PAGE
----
Tuesday, November 19, 2019

These kids

I know we said we were moving on from WWII and we're trying. We have books about WWI in our house and we've discussed some and watched some PBS films and so forth...but we're also still reading The Complete Story of Sadako Sasaki.

Today we read about how Sadako learned about her fate (because she had not known what disease she was battling, only that she was sick). She was curious, however, so when she came across her file and read her test results it confirmed her fears—that she had leukemia. She spent a minute feeling sorry for herself but then her thoughts turned to others. "How can I help my family? What can I do to make the world a better place while I am still alive?"

So that was our writing prompt for the day (it still counts as a gratitude prompt).


Benjamin said:

Sadako said, "Before I die I want to make the world a bit better."

Three examples are: at Sierra Bonita Park, Utah, my brother fell so I helped him up. At school someone fell sick so I took her to the nurse's office. I gave my sister lessons.

Someone made the world better for me when: my mom gave me lessons, my sister played with me, my brother played with me.

We are working on forming more elaborate sentences. Benjamin is a real short-cut taker when it comes to writing. He likes listing things; he does not enjoy explaining his reasoning. But he's also seven, so I'm sure we'll get there.

Miriam (not a short-cut writer) wrote the most beautiful piece. She said:

One way someone has changed the world for me is by helping me spread my musical wings and helping me fly. That is both my organ and cello teachers. I think they have been very kind to me. I want to make a thank you card for both of them. Another way someone changed the world for me is my mom for being my teacher and the best mom in the world. She is always so funny and is making "mom jokes." Another way someone has changed the world for me is by being inclusive and patient and kind to me. Big shoutout to my friend Hannah Brown. She is so funny and selfless and patient with everyone. I think she is so kind and nice to me. 

"I want to make the world a better place before I die," is what Sadako Sasaki said months before she died. Some ways I can make the world a better place is by being kinder and patienter. I can do what people ask me to do (unless it's bad). I can see something on the floor and pick it up. I can stay on task and do my work. I can go the extra mile. Lastly, I can be a helpful and good person.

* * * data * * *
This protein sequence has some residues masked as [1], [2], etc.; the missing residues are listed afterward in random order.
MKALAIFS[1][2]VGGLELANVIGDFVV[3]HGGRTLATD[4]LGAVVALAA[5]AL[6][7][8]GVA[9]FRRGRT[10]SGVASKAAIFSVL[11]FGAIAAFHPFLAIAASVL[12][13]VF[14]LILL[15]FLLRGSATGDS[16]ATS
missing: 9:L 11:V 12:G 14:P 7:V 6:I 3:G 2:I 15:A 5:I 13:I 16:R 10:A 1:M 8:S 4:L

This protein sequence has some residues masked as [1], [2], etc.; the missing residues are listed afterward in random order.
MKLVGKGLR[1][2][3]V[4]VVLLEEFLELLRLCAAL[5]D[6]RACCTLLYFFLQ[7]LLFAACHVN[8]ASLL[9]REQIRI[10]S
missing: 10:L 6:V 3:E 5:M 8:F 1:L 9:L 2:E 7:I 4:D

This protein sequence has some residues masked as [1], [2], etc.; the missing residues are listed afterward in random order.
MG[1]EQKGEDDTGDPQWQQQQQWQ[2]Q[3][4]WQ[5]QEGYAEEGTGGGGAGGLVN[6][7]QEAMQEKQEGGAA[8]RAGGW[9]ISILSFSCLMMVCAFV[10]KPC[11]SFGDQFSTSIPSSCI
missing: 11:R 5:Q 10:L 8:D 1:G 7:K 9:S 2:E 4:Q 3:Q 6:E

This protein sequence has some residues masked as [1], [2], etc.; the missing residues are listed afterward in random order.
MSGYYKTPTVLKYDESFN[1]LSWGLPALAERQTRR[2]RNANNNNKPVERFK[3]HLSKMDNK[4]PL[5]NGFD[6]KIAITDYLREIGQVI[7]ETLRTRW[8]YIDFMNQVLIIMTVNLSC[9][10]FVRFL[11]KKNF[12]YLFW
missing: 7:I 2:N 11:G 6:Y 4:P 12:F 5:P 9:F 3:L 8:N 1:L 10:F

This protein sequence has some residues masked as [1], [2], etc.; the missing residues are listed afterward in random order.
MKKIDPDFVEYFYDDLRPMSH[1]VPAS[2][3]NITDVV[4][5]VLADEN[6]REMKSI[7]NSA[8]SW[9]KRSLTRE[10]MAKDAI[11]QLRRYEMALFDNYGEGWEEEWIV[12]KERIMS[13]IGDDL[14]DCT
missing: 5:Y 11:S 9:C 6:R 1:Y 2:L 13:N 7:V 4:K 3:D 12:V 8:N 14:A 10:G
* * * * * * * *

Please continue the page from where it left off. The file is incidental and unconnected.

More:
"And by ye kind one to another, tenderhearted, forgiving one another, even as God, for Christ's sake, hath forgiven you."

Even when homeschooling feels overwhelming (we're on week 10, by the way), I'm always glad I can see their progress every day. I love reading what they're thinking (even if it's the truncated bare-bones of their thoughts). They're really beautiful people and homeschooling is helping me to appreciate them so much more.

Tonight Miriam prepared a family night lesson for us since we didn't have time for a lesson last night. She talked about 1 Corinthians chapter 3, even though we're well beyond that in our church curriculum by this point. That's where she is in her personal reading, though, so that's what she wanted to teach about.

In church we usually focus on verse 16: "Know ye not that ye are the temple of God, and that the Spirit of God dwelleth in you?" But Miriam chose to focus on the beautiful verses leading up to that verse.

She taught us that Christ is our foundation, and we are charged with building a house upon that foundation. In the end "every man's work shall be made manifest" and a fire will come and if we built a good building it will stay standing and we'll be rewarded. But if we built a bad building, we'll "suffer a loss" (of the building, presumably, and probably of some pride), "but he himself shall be saved."

And I thought it was so beautiful that she found that and wanted to tell us all about it—that we are all just trying our best, and in the end we'll all be saved (even if even though we mess up all the time).

2 comments:

  1. Interesting--Janet and I went to the Terryl L. Givens lecture yesterday, and he talked about how the word translated as "saved" often would be more properly translated as "healed"--I cannot say it like he did. But in some of the verses where "saved" seems like not a smooth fit, or a bit melodramatic, try "healed" and there is a kind of beauty in that. I love what Miriam wrote. That was very sweet. And Benjamin's is sweet, too. Your homeschooling is bringing out beautiful things in all of you.

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